However, the teachers have all talked about this work placement as being a time to practice speaking Finnish. Sadly most of us, at around level B1, are not at the level required to understand ordinary conversation from a Finn.

I'm doing mine at the local library. I quite like it - the people are pleasant enough and the work is not stressful. In the first few days I spent most of the time on my feet. I swear, I have not known such foot-agony in my life. Even back in the days of a checkout operator when I was standing up for 8 hours. But the biggest frustration is the language. I have now lost my chance to practice each day at the lunch table with my friends (the library staff carefully stagger their lunchtimes to be alone, so I just sit and read as I eat). The main supervisor is very nice, but I understand almost nothing that she says. She will repeat it when I'm confused, but it still isn't any easier for my beginner ears. Then, she'll just pantomime it or switch to English.

The big boss is very patient with me and dumbs it down so I understand, but she's got other libraries to run as well, and I'm lucky if I see her for ten minutes a day. The other staff mostly just switch to English, or begin in English. I also spend long hours of the day doing tasks by myself.

None of it is the fault of the library staff. Really, they have been very kind and appreciative of me. They've even offered me things for free - like, food - why there's so much in the library kitchen I don't understand, but there always is - and any of the books for sale, I can take home for free. It's not their job to improve my Finnish. I'm just really frustrated and worried that I'm going backwards. Worse, even if I don't go backwards, I will be sliding down the class as all the others improve.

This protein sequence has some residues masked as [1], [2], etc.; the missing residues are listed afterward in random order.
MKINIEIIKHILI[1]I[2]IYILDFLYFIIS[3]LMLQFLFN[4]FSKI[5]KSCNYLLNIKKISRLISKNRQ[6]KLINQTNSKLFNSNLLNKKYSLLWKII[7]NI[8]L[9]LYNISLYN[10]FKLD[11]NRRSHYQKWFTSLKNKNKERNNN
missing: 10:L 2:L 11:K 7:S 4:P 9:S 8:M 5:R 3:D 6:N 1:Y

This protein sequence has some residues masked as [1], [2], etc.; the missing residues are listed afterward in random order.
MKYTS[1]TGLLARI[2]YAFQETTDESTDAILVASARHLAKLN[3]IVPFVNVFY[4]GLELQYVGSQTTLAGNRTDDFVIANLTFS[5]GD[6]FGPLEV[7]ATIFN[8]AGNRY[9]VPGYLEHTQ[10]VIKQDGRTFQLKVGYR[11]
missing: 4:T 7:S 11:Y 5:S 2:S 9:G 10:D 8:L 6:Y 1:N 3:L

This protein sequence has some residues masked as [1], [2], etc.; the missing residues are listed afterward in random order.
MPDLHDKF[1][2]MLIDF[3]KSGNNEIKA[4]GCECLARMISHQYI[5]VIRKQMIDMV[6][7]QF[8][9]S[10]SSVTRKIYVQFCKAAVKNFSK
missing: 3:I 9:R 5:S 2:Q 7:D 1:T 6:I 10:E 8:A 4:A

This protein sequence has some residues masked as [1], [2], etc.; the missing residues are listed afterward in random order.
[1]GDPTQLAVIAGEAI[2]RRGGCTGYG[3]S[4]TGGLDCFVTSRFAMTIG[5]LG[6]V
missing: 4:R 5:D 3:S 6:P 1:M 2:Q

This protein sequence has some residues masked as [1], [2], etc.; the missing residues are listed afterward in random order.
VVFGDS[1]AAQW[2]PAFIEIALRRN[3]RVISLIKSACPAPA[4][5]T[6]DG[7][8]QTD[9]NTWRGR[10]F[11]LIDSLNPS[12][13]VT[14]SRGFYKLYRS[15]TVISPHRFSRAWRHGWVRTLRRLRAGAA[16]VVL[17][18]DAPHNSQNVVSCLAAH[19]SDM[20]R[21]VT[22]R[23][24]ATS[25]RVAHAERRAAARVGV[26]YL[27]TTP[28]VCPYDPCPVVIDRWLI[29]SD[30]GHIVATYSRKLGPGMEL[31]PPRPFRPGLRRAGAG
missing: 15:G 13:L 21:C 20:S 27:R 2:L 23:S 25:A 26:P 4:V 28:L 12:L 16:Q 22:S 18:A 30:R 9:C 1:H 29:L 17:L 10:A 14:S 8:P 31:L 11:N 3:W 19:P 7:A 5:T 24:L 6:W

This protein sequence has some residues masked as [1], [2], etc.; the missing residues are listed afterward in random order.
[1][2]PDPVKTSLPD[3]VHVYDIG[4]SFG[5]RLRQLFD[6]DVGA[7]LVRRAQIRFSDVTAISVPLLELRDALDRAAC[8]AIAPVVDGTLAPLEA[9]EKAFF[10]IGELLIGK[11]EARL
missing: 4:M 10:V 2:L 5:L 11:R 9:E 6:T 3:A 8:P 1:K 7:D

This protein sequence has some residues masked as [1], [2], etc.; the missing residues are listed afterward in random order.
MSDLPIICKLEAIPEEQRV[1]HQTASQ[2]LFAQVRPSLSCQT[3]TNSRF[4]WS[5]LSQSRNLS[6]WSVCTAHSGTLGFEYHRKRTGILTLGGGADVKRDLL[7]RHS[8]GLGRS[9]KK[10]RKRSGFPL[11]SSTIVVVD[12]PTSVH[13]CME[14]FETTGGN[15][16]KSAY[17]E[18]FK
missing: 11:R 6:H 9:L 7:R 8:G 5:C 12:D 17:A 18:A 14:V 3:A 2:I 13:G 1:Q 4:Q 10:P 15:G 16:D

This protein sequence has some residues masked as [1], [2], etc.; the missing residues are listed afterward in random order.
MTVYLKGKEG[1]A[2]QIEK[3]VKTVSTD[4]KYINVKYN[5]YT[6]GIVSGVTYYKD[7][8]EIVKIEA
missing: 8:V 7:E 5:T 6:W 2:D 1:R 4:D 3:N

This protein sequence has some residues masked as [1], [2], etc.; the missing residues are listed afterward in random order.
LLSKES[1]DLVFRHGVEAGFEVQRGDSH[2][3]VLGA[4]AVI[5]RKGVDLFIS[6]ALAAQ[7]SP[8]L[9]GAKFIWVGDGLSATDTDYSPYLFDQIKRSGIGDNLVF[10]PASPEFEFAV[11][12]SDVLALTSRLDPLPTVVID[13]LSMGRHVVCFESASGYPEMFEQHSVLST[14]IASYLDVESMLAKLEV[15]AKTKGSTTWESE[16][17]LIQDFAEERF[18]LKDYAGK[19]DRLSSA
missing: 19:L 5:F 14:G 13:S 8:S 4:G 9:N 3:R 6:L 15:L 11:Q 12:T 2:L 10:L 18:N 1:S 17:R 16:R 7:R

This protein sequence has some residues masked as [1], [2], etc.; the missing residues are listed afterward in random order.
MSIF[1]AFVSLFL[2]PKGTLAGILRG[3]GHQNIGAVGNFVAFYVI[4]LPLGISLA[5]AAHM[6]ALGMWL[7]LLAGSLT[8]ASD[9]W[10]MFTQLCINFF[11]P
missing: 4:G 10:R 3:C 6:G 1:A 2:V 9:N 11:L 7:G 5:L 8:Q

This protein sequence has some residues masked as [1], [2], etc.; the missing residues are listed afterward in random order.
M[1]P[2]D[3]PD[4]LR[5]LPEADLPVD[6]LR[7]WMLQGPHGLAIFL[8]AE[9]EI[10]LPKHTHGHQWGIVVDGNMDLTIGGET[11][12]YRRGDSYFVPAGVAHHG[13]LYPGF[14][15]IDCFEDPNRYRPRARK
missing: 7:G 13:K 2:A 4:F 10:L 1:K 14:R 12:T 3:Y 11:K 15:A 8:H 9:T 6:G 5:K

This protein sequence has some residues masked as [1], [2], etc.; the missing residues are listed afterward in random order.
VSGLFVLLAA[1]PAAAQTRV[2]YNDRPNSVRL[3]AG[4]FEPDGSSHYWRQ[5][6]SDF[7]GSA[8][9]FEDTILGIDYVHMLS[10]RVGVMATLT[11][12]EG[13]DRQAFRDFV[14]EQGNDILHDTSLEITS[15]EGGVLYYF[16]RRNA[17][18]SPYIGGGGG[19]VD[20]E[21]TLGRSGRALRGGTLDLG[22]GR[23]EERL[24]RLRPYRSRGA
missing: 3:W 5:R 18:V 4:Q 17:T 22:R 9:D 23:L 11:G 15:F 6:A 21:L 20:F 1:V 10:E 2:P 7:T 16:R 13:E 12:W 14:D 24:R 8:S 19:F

I had coffee with my classmates on Thursday (it was WONDERFUL!) and two of them have noticeably more fluent Finnish already, after just 6 days in the placement. One has hit the jackpot, with two co-workers whose entire working lives now seem to revolve around their new helper. A second one's boss has thoughtfully forbidden anyone from using English or Russian with her, ensuring that she gets plenty of practice in nothing but Finnish for at least half her work day.

But I'm not alone. One guy is chopping vegetables all day. His Finnish knowledge is excellent, but he says he's completely unable to talk as he works. Another student (also excellent Finnish) has unwittingly discovered that her boss cherishes her other language skills, and she has found herself speaking Russian all day with tourists.

I suppose on the balance of things I have it ok. It is merely marking time; we all know that in about 6 weeks' time we will be forcibly ejected back into the world of unemployment, equal to Finns in the eyes of the law, but with a myriad comparative disadvantages, meaning we'll never get selected from a pool of applicants, unless we somehow find the position which only a foreigner can fill. We (mostly) haven't got enough Finnish to even function in a conversation with the local shopkeeper. The Finns, meanwhile, pretty much all have the English skills that some jobs require. And yet we can't study to improve our Finnish. Those magical skill numbers declare that we're finished. If we want that, we're kicked off unemployment and told to go apply for student benefit - which will be rejected (there is no provision for an adult wanting to study at anything less than degree level). No, we can't even go to a course that's ONE night per week, ONE hour per week.